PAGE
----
BACKGROUND: Enhancing the quality of life of people with a lower limb amputation is critical in prosthetic development and rehabilitation. Yet, no overview is available concerning the impact of passive, quasi-passive and active ankle-foot prostheses on quality of life.
OBJECTIVE: To systematically review the therapeutic benefits of performing daily activities with passive, quasi-passive and active ankle-foot prostheses in people with a lower limb amputation.
METHODS: We searched the Pubmed, Web of Science, Scopus and Pedro databases, and backward citations until November 3, 2021. Only English-written randomised controlled trials, cross-sectional, cross-over and cohort studies were included when the population comprised individuals with a unilateral transfemoral or transtibial amputation, wearing passive, quasi-passive or active ankle-foot prostheses. The intervention and outcome measures had to include any aspect of quality of life assessed while performing daily activities. We synthesised the participants' characteristics, type of prosthesis, intervention, outcome and main results, and conducted risk of bias assessment using the Cochrane risk of bias tool. This study is registered on PROSPERO, number CRD42021290189.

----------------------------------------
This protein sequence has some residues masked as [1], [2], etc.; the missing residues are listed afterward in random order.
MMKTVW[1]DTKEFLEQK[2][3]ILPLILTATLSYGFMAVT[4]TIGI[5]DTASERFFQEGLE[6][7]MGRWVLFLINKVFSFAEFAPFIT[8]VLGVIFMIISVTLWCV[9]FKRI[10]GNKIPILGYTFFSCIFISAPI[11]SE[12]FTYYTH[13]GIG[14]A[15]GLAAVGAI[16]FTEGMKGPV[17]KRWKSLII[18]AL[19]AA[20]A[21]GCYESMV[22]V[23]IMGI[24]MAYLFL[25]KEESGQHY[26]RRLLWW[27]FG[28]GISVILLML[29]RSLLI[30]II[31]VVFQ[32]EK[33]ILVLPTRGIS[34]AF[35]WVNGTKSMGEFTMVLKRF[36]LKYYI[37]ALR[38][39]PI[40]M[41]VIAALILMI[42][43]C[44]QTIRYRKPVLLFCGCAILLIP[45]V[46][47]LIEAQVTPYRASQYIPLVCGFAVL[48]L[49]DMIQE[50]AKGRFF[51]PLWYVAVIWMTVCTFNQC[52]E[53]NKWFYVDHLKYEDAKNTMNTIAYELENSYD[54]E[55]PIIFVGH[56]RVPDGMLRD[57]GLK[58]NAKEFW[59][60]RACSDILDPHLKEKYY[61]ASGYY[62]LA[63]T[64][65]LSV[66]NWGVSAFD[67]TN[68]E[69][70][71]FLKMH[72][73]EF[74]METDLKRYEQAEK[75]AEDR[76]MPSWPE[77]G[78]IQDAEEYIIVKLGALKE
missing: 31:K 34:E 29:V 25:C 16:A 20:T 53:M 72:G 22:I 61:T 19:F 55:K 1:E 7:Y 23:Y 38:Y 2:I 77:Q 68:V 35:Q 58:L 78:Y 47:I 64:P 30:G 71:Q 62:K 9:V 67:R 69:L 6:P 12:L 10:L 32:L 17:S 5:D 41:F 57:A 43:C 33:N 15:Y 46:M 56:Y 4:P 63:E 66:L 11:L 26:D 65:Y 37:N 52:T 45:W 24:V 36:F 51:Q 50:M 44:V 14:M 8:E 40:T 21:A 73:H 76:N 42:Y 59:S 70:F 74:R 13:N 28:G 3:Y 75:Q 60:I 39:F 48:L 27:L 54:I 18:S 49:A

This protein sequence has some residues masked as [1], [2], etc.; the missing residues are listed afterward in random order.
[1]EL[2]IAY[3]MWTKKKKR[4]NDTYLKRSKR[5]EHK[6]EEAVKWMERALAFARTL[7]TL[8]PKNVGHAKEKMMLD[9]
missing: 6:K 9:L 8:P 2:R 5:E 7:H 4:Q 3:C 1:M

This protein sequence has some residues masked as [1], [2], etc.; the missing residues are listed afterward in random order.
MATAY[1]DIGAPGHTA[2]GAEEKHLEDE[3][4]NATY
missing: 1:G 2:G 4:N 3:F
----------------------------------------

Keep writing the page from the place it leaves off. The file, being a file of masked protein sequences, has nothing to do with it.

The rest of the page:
RESULTS: We identified 4281 records and included 34 studies in total. Results indicate that quasi-passive and active prostheses are favoured over passive prostheses based on biomechanical, physiological, performance and subjective measures in the short-term. All studies had a moderate or high risk of bias.
CONCLUSION: Compared to passive ankle-foot prostheses, quasi-passive and active prostheses significantly enhance the quality of life. Future research should investigate the long-term therapeutic benefits of prosthetics devices.